By CityLife Arts Writer
The Commonwealth Foundation announced D’Almeida’s win in an online award ceremony on 30 June, 2021 which featured readings from Zambian author Mubanga Kalimamukwento, Sri Lankan actress Ranmali Mirchandani, British actress Lyndsey Marshal, Jamaican author Kei Miller and Australian actress Francesca Savige.
D’Almeida, from Colombo, Sri Lanka, was named the winner by British-Jamaican actress Dona Croll who presented the online ceremony. D’Almeida is the first Sri Lankan to win the overall prize and the second to win for the Asia region.
The 2021 prize was judged by an international panel of writers, each representing one of the five regions of the Commonwealth, and chaired by South African writer Zoë Wicomb. The other panellists are Nigerian writer A. Igoni Barrett; Bangladeshi writer, translator and editor Khademul Islam; British poet and fiction writer Keith Jarrett; Jamaican environmental activist, award-winning writer and 2012 Caribbean regional winner Diana McCaulay; and award-winning author and 2016 Pacific regional winner Tina Makereti from New Zealand.
“Winning the Commonwealth Short Story prize during this moment of global upheaval feels like a tremendous honour and an equally tremendous responsibility. It makes me question what it means to be a writer in these times, times when the human imagination might offer us our best shot at survival. I’ve long felt that fiction is the last ‘free’ place on earth in which to fully envision (and execute!) radical alternatives to the often dismal systems that govern us. To have won the prize for a story about two destitute, ageing women in Sri Lanka digging through the debris of their lives in search of a little dignity is more than a blessing—it’s a firm order from the universe to keep inventing ways for the powerless to gather together, giggle together, and win.” said Kanya D’Almeida.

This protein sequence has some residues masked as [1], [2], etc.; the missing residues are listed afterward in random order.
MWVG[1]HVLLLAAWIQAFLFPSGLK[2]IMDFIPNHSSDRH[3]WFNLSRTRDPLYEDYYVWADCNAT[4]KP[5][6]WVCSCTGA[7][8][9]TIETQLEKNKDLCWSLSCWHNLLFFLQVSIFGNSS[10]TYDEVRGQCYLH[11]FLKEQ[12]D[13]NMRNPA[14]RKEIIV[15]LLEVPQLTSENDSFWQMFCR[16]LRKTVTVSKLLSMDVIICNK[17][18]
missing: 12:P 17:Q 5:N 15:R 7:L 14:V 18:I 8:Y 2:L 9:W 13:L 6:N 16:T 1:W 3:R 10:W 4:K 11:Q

Kanya D’Almeida’s winning story, ‘I Cleaned The—‘, is a story about ‘dirty work’: domestic labour, abandonment, romantic encounters behind bathroom doors, and human waste. The Asia judge, Bangladeshi writer, translator and editor Khademul Islam, described it as ‘a life-affirming story of love among the rambutan and clove trees of Sri Lanka—love for a baby not one’s own, love for a high-spirited elderly woman. Love found not among the stars but in human excrement. Literally. And all the more glorious for it.’ An extract from the story was read at the ceremony by Sri Lankan actress and arts professional Ranmali Mirchandani, and you can read ‘I Cleaned The’ now on Granta.